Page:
February 24, 2009, Updated September 24, 2012

Israeli-US team discover wheat gene with resistance to stripe rustResearchers from Israel and America have discovered a gene that will make bread wheat capable of resisting stripe rust, a fungus that causes crop losses in many states.
The scientists, including researchers from the University of Haifa, and the University of California-Davis, transferred a resistant gene, known as Yr36, from a race of wild wheat into a handful of domesticated pasta and bread wheat varieties. The wild wheat was collected in Israel, where ancient varieties of wheat have grown for centuries, according to Ann Blechl, a geneticist at the ARS Western Regional Research Center in Albany, California.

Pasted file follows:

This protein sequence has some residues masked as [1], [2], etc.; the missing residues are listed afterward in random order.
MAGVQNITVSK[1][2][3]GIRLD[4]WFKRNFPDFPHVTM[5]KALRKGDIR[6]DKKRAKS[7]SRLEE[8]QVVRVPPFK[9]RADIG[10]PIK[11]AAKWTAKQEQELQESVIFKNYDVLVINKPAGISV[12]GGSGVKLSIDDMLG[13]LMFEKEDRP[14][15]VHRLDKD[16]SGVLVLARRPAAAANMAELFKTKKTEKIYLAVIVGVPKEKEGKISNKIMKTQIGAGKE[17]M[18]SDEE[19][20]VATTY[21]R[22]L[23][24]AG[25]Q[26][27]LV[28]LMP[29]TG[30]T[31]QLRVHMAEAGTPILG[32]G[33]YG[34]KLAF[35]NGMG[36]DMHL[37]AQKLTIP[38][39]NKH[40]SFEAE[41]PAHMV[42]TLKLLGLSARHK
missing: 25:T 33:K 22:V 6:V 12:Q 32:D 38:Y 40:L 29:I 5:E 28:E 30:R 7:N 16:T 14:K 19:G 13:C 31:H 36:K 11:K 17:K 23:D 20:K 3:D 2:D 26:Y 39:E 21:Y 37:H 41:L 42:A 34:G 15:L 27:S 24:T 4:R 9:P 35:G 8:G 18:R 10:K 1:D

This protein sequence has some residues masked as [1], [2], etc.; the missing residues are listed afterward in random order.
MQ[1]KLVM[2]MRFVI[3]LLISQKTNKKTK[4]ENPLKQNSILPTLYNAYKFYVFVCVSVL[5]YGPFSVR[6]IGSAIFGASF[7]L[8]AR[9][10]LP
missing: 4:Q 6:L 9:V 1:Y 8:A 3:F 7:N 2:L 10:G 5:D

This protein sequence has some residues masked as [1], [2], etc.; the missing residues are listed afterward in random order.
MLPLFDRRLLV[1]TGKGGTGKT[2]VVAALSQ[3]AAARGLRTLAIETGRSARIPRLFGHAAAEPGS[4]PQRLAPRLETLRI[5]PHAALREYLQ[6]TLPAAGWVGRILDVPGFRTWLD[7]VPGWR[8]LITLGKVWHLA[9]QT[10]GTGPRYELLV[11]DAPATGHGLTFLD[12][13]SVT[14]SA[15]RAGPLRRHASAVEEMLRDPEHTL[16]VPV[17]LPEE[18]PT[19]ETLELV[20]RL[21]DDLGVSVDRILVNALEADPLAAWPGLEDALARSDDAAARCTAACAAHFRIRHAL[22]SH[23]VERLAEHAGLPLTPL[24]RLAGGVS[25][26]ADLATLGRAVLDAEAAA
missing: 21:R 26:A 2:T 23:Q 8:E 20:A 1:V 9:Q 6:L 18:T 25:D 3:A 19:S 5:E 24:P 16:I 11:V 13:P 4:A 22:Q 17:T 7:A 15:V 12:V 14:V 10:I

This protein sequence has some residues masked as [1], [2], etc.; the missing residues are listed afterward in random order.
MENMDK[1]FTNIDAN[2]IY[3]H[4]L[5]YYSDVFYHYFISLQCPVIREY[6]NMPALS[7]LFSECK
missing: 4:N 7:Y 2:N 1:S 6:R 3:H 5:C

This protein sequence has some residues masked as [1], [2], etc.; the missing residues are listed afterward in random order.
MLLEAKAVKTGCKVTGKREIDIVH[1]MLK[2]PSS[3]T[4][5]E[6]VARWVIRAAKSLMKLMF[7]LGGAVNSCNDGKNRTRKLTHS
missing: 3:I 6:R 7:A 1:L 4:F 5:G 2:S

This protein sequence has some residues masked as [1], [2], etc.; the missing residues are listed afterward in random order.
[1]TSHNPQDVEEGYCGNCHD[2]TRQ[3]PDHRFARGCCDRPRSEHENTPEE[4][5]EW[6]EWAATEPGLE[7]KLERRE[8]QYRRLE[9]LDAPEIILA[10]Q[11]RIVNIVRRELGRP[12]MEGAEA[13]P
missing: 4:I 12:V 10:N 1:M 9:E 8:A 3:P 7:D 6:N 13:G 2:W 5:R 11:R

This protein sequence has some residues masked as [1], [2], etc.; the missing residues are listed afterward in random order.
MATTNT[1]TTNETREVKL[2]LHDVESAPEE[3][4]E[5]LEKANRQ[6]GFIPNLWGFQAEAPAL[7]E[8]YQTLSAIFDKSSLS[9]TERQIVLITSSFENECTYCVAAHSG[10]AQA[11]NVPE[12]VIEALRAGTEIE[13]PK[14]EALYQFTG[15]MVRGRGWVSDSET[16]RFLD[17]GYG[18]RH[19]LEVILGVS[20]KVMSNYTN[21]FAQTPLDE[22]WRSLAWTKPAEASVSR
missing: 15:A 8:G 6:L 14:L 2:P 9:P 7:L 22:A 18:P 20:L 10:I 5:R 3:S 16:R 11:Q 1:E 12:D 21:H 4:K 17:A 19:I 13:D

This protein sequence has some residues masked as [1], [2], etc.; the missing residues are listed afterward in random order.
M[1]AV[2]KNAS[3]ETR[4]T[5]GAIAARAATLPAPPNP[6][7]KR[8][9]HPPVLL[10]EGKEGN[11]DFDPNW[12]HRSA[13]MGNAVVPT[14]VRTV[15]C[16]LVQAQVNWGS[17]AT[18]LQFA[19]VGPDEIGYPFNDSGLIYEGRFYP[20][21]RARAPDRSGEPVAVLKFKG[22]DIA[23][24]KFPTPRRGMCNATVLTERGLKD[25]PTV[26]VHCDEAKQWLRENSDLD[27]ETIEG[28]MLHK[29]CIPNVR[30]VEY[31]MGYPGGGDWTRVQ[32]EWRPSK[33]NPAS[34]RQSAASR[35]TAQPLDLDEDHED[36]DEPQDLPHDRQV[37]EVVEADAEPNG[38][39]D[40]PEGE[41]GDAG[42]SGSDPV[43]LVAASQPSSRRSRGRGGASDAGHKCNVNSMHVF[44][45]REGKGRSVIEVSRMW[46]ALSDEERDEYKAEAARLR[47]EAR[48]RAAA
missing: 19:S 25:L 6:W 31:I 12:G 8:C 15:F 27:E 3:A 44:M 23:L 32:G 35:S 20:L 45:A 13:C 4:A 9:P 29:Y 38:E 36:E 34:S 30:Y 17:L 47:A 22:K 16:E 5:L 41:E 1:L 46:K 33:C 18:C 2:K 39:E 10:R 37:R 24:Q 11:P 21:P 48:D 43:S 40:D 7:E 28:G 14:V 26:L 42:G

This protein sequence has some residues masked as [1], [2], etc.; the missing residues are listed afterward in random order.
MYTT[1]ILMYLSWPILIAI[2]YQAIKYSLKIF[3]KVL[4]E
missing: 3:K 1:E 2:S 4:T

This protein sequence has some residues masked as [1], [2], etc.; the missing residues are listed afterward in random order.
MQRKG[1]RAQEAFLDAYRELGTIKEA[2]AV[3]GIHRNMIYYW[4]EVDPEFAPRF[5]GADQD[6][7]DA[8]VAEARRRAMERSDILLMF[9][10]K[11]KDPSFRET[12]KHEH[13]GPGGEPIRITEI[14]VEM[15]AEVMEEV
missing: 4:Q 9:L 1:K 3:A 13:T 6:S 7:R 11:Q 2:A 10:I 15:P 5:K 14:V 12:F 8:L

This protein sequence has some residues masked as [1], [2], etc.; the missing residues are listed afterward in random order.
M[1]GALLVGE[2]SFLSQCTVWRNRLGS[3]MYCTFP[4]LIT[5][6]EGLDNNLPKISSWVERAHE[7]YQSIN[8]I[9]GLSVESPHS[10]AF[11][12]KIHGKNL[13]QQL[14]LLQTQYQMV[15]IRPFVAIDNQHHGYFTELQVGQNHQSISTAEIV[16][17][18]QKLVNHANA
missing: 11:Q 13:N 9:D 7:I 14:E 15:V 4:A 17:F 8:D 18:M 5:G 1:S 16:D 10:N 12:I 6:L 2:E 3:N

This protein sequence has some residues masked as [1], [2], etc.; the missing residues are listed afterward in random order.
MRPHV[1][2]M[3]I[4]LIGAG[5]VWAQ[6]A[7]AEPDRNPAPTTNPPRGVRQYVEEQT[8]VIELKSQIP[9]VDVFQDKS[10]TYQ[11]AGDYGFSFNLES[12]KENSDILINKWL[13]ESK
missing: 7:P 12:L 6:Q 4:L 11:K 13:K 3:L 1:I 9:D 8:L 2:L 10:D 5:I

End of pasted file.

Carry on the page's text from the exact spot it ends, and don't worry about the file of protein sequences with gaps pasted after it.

The research was published today in the journal Science. Publication of the gene sequence should give breeders the ability to use sequence-based DNA markers to incorporate resistance into new wheat varieties.
Wheat producers in the US have been battling stripe rust since the 1950s. In 2003, the disease wiped out 25 percent of the wheat crop in California.

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